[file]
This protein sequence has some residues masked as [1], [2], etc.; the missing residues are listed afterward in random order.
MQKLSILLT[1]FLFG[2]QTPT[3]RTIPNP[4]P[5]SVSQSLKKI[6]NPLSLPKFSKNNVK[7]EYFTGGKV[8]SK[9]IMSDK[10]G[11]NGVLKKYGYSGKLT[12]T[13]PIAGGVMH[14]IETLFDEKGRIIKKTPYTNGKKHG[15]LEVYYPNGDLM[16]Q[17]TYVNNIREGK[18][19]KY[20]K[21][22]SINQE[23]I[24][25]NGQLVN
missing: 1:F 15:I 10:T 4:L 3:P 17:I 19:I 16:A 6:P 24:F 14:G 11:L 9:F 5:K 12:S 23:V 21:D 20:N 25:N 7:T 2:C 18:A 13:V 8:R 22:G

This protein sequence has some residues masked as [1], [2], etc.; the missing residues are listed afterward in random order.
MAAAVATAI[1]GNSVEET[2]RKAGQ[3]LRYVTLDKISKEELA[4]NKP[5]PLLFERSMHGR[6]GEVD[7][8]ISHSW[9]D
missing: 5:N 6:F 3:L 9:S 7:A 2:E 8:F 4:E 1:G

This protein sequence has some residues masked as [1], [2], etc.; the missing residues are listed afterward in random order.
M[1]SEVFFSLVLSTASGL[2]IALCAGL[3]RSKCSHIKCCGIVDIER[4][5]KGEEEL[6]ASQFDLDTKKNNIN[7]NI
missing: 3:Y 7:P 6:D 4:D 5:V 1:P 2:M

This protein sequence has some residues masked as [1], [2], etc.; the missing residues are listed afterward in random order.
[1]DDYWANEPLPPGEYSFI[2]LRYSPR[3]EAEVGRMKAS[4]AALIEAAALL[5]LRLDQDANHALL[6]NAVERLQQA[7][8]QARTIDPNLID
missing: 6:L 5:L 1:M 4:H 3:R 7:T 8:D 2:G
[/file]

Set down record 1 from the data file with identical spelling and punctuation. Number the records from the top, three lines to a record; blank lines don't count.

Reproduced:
This protein sequence has some residues masked as [1], [2], etc.; the missing residues are listed afterward in random order.
MQKLSILLT[1]FLFG[2]QTPT[3]RTIPNP[4]P[5]SVSQSLKKI[6]NPLSLPKFSKNNVK[7]EYFTGGKV[8]SK[9]IMSDK[10]G[11]NGVLKKYGYSGKLT[12]T[13]PIAGGVMH[14]IETLFDEKGRIIKKTPYTNGKKHG[15]LEVYYPNGDLM[16]Q[17]TYVNNIREGK[18][19]KY[20]K[21][22]SINQE[23]I[24][25]NGQLVN
missing: 1:F 15:I 10:T 4:L 3:P 17:I 19:I 16:A 6:P 24:F 14:G 11:L 9:F 5:K 12:S 23:V 21:D 20:N 25:N 7:T 2:C 18:A 13:V 8:R 22:G